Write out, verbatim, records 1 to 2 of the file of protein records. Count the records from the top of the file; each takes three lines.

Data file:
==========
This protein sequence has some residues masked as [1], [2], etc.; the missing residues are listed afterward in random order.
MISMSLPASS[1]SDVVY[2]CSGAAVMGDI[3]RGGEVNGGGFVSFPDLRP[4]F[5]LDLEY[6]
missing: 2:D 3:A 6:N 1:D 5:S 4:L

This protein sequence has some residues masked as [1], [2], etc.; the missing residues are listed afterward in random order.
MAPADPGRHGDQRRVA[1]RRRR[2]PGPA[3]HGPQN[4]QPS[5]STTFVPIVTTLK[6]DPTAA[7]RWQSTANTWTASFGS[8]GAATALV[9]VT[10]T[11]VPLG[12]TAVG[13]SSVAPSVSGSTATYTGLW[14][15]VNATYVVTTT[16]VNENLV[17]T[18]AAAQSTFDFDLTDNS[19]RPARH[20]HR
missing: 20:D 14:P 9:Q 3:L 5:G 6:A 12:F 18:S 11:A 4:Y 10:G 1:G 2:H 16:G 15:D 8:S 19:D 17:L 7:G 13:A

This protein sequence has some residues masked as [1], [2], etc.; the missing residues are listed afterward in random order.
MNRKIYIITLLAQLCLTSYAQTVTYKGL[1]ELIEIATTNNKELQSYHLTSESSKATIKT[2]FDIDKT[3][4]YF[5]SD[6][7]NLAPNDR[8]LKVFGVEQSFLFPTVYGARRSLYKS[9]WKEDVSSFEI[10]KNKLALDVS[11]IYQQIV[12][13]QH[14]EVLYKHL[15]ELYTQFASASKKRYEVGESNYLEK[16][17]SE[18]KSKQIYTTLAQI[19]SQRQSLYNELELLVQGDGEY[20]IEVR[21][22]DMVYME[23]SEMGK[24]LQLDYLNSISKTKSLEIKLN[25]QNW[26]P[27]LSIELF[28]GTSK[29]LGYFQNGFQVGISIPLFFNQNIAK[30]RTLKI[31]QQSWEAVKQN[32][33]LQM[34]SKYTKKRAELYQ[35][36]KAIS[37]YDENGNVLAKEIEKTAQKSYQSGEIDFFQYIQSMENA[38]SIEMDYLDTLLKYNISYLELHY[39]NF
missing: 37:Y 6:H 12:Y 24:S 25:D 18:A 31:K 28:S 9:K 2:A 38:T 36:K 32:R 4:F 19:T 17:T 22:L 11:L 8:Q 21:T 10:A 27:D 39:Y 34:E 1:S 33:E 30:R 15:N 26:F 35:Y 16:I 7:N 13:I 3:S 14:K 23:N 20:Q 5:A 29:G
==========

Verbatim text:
This protein sequence has some residues masked as [1], [2], etc.; the missing residues are listed afterward in random order.
MISMSLPASS[1]SDVVY[2]CSGAAVMGDI[3]RGGEVNGGGFVSFPDLRP[4]F[5]LDLEY[6]
missing: 2:D 3:A 6:N 1:D 5:S 4:L

This protein sequence has some residues masked as [1], [2], etc.; the missing residues are listed afterward in random order.
MAPADPGRHGDQRRVA[1]RRRR[2]PGPA[3]HGPQN[4]QPS[5]STTFVPIVTTLK[6]DPTAA[7]RWQSTANTWTASFGS[8]GAATALV[9]VT[10]T[11]VPLG[12]TAVG[13]SSVAPSVSGSTATYTGLW[14][15]VNATYVVTTT[16]VNENLV[17]T[18]AAAQSTFDFDLTDNS[19]RPARH[20]HR
missing: 20:D 14:P 9:Q 3:L 5:G 6:A 12:F 18:S 11:A 4:Y 10:G 1:G 2:H 16:G 15:D 8:S 19:D 17:L 7:G 13:A